How To Write A Bat Mitzvah Speech
How To Write A Bat Mitzvah Speech
Writing and delivering a speech for that special occasion can take a lot of time and thought. With this how-to guide, you'll be given the key speech developing tools to keep in mind as you start to write a Bat Mitzvah speech. Follow this professional's advice to be on your way to writing your very own and very memorable Bat Mitzvah speech.
Hi, I'm Lawerence Berstein, a professional speech writer and I run greatspeechwriting.co.uk.
Irrespective of the sort of speech that you're going to give, there are two or three key things to bear in mind. Firstly, there is nothing to beat preparation and hopefully, you're not watching this twenty four hours before you're due to give your speech. But the more time you leave yourself, the better.
Second of all, don't worry about speaking for too long. Often a five minute speech is much much more powerful and impactful than a twenty minute one. And, brevity is often the key.
And finally, although a lot of the videos that I've created are about writing a speech, please remember that you can't think about writing and delivering separately; they are one in the same thing. You're writing to make the speech easier to deliver and if you think of it that way then the thing should work. So you're preparing a Bat Mitzvah speech, and there are obviously a number of speeches that can be given on the day, so let's assume for the moment that you are the proud father and the most important thing to do right from the start while you're preparing the speech is to split it into the things you have to say and then the things that might want to say.
Now the "have to's" will generally involve a roll call of thank you's and something about your other half, something probably about grandparents, people who travelled a long way, and the rest of the family thanking guests for their time and generosity and ending with a toast probably to your son, which leaves some room for some more creative stuff, generally about the Bat Mitzvah himself. Now, where you go next depends very much on your own style and as with so many other speeches, I suggest that you start by wondering how you want this speech to be received afterwards. Do you want people to come up to you and tell you it's the funniest Bat Mitzvah speech they've ever heard? Or do you want the whole reaction to be much more sincere and to come across much more emotionally and to have people closer to tears than to laughter? And if you have that in mind, then suddenly when you start to write down your notes, then you'll have a context into which to write.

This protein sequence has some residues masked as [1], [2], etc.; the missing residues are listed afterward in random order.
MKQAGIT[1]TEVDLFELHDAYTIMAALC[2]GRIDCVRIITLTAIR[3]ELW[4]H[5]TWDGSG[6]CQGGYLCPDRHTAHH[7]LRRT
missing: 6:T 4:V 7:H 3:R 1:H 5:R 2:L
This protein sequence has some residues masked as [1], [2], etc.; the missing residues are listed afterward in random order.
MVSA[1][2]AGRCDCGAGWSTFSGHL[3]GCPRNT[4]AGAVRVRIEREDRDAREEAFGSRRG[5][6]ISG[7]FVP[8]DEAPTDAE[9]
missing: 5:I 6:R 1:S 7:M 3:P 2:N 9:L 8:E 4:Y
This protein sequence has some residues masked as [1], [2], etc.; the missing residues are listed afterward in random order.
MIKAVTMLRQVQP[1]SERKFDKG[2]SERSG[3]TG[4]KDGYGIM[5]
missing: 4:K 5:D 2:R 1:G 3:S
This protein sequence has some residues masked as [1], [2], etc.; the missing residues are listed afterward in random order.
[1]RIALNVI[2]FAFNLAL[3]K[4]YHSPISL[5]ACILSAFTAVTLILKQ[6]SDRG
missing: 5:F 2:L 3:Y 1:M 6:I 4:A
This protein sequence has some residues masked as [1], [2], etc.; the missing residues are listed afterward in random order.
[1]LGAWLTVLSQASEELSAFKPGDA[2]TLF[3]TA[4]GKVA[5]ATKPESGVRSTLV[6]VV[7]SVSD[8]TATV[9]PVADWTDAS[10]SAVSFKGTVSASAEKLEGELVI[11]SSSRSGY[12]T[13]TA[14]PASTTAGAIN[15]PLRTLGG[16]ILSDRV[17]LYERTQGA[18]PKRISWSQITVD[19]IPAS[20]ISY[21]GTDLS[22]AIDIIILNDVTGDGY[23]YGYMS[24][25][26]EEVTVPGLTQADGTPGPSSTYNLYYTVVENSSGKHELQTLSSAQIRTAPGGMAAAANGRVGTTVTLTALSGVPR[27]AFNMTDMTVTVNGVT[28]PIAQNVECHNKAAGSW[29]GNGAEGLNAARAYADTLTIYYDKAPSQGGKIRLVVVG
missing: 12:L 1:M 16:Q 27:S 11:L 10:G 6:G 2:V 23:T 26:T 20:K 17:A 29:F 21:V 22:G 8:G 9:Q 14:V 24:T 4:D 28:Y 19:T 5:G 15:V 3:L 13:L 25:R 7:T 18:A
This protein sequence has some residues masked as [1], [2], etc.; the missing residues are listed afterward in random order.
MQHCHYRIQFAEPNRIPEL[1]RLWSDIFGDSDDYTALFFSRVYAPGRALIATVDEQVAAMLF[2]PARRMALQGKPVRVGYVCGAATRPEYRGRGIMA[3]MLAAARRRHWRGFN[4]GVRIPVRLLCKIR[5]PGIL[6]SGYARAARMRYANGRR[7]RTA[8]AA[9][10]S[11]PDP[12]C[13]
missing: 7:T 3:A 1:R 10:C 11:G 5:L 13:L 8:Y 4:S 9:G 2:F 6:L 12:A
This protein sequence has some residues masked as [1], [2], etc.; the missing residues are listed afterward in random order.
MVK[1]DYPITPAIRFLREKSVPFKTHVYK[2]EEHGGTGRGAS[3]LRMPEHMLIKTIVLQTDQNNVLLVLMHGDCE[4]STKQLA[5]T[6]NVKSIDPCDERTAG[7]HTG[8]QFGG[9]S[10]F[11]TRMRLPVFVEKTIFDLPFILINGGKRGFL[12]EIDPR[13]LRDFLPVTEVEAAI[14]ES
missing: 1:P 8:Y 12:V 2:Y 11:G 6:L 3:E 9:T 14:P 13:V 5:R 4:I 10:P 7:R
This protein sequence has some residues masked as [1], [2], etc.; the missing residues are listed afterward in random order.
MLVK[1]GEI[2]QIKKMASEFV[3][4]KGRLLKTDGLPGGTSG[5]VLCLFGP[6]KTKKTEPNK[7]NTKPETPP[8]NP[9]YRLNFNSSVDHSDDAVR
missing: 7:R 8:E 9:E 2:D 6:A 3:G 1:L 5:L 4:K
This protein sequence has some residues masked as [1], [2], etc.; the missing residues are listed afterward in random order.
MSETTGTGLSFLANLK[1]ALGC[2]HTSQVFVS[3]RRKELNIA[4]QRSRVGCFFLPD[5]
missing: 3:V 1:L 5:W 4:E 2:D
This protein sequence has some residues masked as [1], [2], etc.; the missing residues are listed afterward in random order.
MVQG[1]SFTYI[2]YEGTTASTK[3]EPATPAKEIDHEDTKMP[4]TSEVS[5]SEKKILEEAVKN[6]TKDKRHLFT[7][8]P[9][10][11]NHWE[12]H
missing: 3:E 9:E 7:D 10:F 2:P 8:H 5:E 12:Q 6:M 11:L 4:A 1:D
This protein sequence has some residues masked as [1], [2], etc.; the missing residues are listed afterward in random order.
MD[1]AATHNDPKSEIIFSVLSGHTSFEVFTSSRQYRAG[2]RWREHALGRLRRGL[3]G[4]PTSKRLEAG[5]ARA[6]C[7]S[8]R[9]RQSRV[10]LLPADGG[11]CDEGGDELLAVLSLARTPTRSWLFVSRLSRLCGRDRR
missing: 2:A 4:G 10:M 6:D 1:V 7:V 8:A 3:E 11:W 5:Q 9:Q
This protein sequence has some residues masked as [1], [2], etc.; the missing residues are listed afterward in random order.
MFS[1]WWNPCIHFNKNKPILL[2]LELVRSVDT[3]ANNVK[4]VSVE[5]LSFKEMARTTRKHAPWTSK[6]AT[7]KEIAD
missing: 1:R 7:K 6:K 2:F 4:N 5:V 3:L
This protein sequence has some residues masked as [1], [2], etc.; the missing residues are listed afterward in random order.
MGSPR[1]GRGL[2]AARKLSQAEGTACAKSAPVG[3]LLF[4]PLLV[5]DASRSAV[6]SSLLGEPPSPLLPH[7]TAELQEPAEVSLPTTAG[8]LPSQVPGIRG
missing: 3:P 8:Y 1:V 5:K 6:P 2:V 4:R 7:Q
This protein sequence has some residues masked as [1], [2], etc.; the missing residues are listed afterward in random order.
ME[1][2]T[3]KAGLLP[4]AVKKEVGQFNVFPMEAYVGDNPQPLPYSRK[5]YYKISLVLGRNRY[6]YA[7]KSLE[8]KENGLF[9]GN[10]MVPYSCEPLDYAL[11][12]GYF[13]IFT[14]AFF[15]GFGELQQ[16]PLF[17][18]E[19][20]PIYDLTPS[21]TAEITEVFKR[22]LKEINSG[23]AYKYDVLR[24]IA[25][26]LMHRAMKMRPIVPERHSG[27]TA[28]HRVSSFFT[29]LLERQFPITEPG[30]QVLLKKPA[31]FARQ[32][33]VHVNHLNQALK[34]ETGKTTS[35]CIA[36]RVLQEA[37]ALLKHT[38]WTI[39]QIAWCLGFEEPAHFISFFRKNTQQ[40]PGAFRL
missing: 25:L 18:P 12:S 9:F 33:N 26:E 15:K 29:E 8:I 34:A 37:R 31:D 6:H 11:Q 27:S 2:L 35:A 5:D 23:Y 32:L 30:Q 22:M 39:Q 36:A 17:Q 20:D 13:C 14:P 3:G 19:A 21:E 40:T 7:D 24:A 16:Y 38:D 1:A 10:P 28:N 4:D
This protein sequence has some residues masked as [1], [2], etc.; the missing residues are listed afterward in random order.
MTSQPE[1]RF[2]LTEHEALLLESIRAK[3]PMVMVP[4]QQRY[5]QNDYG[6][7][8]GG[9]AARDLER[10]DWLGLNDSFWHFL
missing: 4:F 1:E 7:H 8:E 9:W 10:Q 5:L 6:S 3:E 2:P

The context will be made even more straightforward when you make the things relevant as possible. Not just to you and your relationship with your son and the rest of the family, but also to the rest if the people in that room because the last thing that they -or probably he- will want to hear is some elongated curricular veto where you explain every great achievement that he has managed to tick off in his thirteen years on this earth. That really isn't what you're there for.
You're there to give a much higher level summary on a much more personal level. This isn't just about his eleven plus results, or the number of goals that he scored for his school team, this is a more fundamental time in his life and from a cultural and religious perspective. It's a real turning point, and on that basis this is a time to talk about values, to talk about the reasons you are proud of him over and above the superficial.
His kindness, his generosity, the relationship he may have with other siblings, the respect that he has for the elder members of the family. Now, those can be told anecdotally, and that you can make people laugh while you're doing them but please stay away from fact after fact about your son which in the end people are going to be bored by. On the flip side, let's not turn this into some cheesy speech full of intimate jokes that people have heard a million times before.
There's obviously a middle ground and again that balance between humor and sincerity becomes absolutely vital. And I would say, as a real rule of thumb, this is a speech for sixty percent sincerity, lightened up with thirty/forty percent humor. And if you can find a theme that the people in that room would find amusing and that really would pull together